Image credit: Nelson Wu.
As promised, CCTV’s 3.15 programme took on another foreign corporate giant over the weekend. 3.15, which has previously exposed malpractice at McDonalds and Walmart, ran a lengthy exposé of what it said were examples of anti-Chinese bias by American tech giant Apple.
Tech in Asia reports:
In the report, [CCTV] claims that Chinese customers are treated differently than customers in developed countries when getting Apple devices repaired. For example, when replacing an iPhone in England, the report states, customers get an all-new device. But Chinese customers get their old, used back covers (the black or white piece of metal that forms the back part of the phone’s casing) attached to the otherwise-new replacement devices. From the CCTV report:
Isn’t [Apple] here earning Chinese people’s money? Outside China, they will give you a new back cover for free [when they replace your device] but they won’t change Chinese back covers for you. Why are Chinese consumers [treated as] less than others? This is very unfair to Chinese consumers.
Later, the report shows an Apple worker telling a CCTV reporter than back covers are separate, and that getting a new back cover for one’s replaced phone will cost an extra 580 RMB ($92).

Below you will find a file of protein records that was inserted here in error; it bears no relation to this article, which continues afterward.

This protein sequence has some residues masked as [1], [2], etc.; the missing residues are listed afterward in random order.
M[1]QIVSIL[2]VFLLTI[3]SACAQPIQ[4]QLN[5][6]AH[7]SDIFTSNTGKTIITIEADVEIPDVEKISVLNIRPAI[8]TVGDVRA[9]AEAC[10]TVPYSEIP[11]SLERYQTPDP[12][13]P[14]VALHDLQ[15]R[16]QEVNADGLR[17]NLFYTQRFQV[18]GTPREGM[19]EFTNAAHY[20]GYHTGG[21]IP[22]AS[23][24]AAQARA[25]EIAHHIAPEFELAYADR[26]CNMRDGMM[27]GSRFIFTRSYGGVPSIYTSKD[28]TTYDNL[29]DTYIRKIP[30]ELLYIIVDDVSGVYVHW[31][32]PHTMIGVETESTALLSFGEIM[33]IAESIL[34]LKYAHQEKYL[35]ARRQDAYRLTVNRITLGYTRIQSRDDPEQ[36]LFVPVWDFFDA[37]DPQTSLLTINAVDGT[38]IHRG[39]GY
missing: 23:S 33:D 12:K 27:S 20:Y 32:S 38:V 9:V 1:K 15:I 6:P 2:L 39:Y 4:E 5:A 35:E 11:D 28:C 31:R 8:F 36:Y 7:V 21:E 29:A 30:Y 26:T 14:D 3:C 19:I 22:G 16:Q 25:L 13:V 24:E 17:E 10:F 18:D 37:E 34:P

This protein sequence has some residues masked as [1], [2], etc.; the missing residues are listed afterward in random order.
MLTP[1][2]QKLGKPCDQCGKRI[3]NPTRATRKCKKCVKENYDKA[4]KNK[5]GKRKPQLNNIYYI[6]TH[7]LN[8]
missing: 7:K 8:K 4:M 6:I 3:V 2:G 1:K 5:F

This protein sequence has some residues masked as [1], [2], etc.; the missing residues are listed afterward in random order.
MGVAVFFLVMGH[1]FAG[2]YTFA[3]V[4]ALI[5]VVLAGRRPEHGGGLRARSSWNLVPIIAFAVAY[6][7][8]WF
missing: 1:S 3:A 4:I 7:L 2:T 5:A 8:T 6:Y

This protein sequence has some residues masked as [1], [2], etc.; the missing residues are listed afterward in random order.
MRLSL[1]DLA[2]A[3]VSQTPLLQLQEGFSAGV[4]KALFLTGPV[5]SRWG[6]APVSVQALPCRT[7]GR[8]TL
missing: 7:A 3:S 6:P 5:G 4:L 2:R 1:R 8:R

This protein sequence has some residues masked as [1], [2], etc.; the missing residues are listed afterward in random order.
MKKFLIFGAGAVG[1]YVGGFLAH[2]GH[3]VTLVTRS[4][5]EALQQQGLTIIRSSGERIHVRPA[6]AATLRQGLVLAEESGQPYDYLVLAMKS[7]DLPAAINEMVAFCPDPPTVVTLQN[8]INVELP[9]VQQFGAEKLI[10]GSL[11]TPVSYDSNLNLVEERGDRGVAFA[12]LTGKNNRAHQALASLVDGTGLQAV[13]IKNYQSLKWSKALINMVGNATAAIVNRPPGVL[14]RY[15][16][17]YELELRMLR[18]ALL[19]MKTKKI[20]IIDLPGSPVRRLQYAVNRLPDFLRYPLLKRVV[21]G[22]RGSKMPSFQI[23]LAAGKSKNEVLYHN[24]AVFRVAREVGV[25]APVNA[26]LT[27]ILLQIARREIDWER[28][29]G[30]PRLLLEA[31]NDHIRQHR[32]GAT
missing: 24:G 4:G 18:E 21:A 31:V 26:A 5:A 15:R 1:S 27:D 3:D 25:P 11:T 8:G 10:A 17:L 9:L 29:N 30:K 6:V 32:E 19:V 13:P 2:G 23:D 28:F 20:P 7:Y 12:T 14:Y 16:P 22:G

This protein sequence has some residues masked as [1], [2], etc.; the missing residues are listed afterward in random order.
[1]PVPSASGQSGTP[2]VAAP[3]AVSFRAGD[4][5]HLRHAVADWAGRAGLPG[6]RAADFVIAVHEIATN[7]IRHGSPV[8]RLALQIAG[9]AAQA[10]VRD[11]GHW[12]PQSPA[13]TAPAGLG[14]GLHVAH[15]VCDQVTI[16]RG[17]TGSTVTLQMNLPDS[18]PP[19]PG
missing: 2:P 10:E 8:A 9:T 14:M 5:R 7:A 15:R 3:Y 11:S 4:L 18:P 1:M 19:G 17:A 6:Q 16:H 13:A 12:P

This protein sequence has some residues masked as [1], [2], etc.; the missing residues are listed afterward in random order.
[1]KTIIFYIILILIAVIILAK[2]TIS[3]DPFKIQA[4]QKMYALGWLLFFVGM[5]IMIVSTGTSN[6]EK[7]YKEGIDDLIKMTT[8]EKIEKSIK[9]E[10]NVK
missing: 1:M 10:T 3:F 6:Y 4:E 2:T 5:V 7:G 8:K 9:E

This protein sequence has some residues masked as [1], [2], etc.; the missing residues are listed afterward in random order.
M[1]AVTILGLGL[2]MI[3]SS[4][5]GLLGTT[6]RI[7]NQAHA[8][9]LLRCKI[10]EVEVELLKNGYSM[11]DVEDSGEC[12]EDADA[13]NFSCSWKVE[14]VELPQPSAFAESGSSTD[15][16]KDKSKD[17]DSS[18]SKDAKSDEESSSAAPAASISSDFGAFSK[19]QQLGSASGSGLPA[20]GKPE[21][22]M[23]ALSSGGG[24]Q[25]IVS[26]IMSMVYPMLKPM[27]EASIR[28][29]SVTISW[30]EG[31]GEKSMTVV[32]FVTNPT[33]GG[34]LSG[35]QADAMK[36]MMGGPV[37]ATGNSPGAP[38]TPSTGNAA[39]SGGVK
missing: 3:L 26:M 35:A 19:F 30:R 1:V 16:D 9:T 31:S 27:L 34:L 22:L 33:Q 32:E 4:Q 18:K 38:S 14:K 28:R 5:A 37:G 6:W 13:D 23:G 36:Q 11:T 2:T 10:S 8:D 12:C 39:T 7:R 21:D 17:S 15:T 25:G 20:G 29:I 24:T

Following the show’s broadcast, celebrities and commentators chimed in on Weibo to excoriate Apple for hurting the feelings of the Chinese people (or something). However, suspicions were raised that an astroturf campaign might be taking place when actor Peter Ho posted the following message (emphasis added):
Apple plays so many tricks with their customer service? I feel hurt as an Apple fan. Have you done right by [Steve] Jobs? Have you done right by boys who sell their kidneys [to buy iphones], this is an example of big-name shops bullying customers. To publish around 8.20pm.
Netizens theorised that Ho had been enlisted by CCTV to support 3.15’s attack against Apple, but the actor was too dense, when copying and pasting the message, not to delete the last line. Ho, demonstrating that he’s definitely not the sharpest knife in the drawer later posted:
Now it’s me in person. Someone stole my Weibo account and posted the previous Weibo. Will someone tell me what’s going on? This is ridiculous!
Another victim of those dastardly consumer advocate hackers! As scorn was heaped upon Ho, other celebrities were forced to deny that they too had been paid off or otherwise enlisted by CCTV.
According to SCMP, ex-Google China head Kaifu Lee said he’d been invited by show organisers to post comments on Weibo but declined. Lee said he would have accepted if the topics had been as important as “air, water, and food safety in China.”
Popular blogger and commentator Li Chengpeng delivered a body blow to the network, writing:
CCTV, you are blind to Chinese children being attacked at schools, but you see school massacres abroad; you never criticise fake elections at home, but always report shoe-throwings in foreign parliaments; you don’t pressure officials to disclose their assets at home, but you are so excited when a foreign official gets caught drinking a bottle of wine paid by taxpayers’ money.